You’re not getting any younger, so get started now if you want to kill the biggest, best white-tailed buck of your life.
Once you decide to target a real monarch—the buck of a lifetime—it means putting all your chips in the game. It means making life-altering sacrifices. You have to be dedicated, focused and determined. Are you ready? During the next 5 weeks I’ll provide 10 steps—two per week—to get you on track to killing the biggest, best buck of your life.
1. Make A Commitment
Unless you make a personal vow to target a trophy buck, you’ll likely stay locked in the same repeating deer season you’ve experienced since you picked up a gun or bow(I am using a single pin bow sight with my bow to accuracy my target). As with most activities, it’s too easy to duck out and insert an excuse for a quick escape from hard work. Without a vow, you’ll go on hanging your tag on any old buck. As noted earlier, it’s going to take a sacrifice. If you don’t like to be away from home, don’t do it. If you don’t like to hunt in inclement weather, don’t do it. If you don’t like to practice like an Olympian, don’t do it. If you don’t like going home skunked, don’t do it.
Your family, career and cash will all be surrendered to meet your goals. Remember, you’re not just hoping for a chance encounter. Ten million deer hunters hope for a chance encounter. Do you know how many luck out? If you use Boone and Crockett Club's scoring system as a "trophy" benchmark, it begins at 160 gross inches for typical and 185 inches for non-typical whitetails to qualify for the awards program. It amounts to less than 1,000 Booner bucks. In short, it equates to a slim-to-none chance to shoot a Booner when compared to the millions of whitetail hunters in the field each season.
The best whitetail hunters I know spend several months preseason scouting and burn plenty of tire tread in pursuit of mature bucks. They maybe—and I mean maybe—shoot a big buck every other year. If you can’t make the pledge, you shouldn’t set your goals that high because you won’t be able to put in the time required, and you won’t enjoy your limited hunts because of your lofty goals..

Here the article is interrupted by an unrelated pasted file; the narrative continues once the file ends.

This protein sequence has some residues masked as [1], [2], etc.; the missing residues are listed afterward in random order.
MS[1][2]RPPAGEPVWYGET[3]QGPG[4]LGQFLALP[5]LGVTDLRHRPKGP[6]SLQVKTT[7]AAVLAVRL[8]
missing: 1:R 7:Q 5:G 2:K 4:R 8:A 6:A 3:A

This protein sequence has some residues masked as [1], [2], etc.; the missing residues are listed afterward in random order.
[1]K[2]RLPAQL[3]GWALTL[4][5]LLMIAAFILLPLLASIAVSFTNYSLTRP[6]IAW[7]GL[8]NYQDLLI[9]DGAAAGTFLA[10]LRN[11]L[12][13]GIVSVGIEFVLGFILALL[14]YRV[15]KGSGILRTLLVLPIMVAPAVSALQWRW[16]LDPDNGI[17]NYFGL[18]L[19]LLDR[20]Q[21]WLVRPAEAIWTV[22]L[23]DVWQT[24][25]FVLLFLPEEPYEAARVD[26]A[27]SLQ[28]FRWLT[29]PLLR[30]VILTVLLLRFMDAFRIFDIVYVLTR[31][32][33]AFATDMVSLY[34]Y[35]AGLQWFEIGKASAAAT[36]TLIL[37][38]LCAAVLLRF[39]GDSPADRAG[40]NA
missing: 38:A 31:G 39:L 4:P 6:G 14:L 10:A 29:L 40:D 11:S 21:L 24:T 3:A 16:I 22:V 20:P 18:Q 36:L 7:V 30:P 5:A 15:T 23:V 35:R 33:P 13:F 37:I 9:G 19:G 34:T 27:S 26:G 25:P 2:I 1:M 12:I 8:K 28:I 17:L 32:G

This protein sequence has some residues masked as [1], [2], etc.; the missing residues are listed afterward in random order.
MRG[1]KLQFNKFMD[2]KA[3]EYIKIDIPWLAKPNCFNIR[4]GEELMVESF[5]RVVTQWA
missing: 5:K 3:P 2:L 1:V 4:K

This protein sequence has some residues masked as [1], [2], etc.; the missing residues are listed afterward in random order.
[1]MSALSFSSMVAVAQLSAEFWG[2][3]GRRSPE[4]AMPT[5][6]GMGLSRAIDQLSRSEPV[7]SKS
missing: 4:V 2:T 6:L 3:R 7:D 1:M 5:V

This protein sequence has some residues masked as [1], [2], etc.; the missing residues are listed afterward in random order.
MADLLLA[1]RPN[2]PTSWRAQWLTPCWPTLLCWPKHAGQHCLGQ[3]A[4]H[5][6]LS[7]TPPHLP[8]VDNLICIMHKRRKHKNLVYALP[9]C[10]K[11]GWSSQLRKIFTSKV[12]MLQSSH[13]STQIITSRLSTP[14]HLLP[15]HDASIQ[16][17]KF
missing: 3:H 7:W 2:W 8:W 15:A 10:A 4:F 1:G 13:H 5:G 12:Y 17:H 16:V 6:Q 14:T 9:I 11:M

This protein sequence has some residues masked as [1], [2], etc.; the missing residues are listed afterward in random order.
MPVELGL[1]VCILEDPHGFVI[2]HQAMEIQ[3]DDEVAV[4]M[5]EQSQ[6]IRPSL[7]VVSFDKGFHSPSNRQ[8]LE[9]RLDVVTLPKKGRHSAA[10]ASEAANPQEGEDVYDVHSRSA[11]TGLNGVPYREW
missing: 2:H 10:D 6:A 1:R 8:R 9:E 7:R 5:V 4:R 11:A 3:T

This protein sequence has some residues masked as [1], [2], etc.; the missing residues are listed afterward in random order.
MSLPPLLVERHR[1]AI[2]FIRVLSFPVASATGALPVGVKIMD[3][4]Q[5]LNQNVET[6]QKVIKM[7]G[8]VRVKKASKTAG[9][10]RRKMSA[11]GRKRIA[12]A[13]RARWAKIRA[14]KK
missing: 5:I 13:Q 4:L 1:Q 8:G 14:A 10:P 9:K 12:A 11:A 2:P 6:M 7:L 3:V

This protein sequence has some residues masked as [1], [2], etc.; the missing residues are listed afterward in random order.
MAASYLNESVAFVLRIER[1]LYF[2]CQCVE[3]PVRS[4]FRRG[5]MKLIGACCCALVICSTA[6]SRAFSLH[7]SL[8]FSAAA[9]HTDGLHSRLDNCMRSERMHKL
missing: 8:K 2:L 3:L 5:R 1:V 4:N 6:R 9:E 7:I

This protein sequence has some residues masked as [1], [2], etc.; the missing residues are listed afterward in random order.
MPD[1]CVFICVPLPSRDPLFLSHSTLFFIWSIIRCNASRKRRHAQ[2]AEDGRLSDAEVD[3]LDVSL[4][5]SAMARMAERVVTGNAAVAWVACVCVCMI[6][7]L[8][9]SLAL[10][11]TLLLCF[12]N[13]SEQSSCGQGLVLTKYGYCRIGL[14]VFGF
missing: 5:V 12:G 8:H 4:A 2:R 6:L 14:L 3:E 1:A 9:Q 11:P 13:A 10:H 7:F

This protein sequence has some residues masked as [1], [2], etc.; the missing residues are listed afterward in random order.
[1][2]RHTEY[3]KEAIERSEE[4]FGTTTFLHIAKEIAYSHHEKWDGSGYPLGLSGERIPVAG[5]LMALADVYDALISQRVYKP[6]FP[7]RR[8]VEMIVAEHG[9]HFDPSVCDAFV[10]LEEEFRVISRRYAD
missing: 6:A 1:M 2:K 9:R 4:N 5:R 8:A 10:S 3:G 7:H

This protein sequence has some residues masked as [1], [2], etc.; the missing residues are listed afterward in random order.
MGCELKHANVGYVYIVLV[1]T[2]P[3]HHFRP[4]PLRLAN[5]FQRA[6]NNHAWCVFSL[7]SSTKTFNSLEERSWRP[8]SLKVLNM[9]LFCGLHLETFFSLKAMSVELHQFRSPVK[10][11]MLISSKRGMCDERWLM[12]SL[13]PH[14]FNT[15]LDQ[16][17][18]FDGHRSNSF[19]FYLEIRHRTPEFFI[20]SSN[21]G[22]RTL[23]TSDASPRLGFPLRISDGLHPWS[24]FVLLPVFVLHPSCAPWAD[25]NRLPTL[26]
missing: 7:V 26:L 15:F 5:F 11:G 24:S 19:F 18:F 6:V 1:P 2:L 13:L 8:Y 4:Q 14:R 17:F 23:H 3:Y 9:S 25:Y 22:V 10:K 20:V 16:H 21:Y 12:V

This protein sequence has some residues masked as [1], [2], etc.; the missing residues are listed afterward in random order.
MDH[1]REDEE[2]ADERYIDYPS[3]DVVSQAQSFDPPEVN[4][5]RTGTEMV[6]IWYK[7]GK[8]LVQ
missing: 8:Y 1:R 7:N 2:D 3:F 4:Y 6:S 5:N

2. Show Me The Money
Even if you live in monster whitetail country, you’ll have to set aside enough cash each year to fund your commitment. Time off from work, food plots, mineral licks and all the essential gear—it's time to get serious, and that comes with a price tag. You can't simply count on luck if you're dying to kill a giant.
If you don’t own property, you’ll have to travel to where the big bucks live. With today’s price of fuel and a reliance on 4x4 trucks, that can add up to a huge gash in your pocketbook. You’ll be spending money for preseason scouting, hunting and possibly patrolling to keep others from trespassing on your big-buck turf. If you aren’t lucky enough to land free permission to get on prime private land, you’ll have to pay an outfitter or purchase a lease; again, big bucks for big bucks.
Leasing a farm or property is a top consideration, but you’ll likely be responsible for all stands, food plots and improvements to benefit your hunt. Oftentimes, that doesn’t include housing or food.
If time and money are at a premium in your household, teaming with an outfitter might be your best choice. Be sure to check references—dozens if needed. Tell the outfitter your trophy goal and plan to be a repeat customer for several seasons before a big buck crosses your crosshairs.
Your annual expenditure could easily exceed $5,000, whether you lease land or go with an outfitter, and costs could edge towards $10,000 annually if you lease a large property that requires food plot chores. And if you really want to go for the gold—set aside $1 million for the price of a small farm in premium whitetail country.
I highly recommended to using the hunting ground blind if you want to hunt more.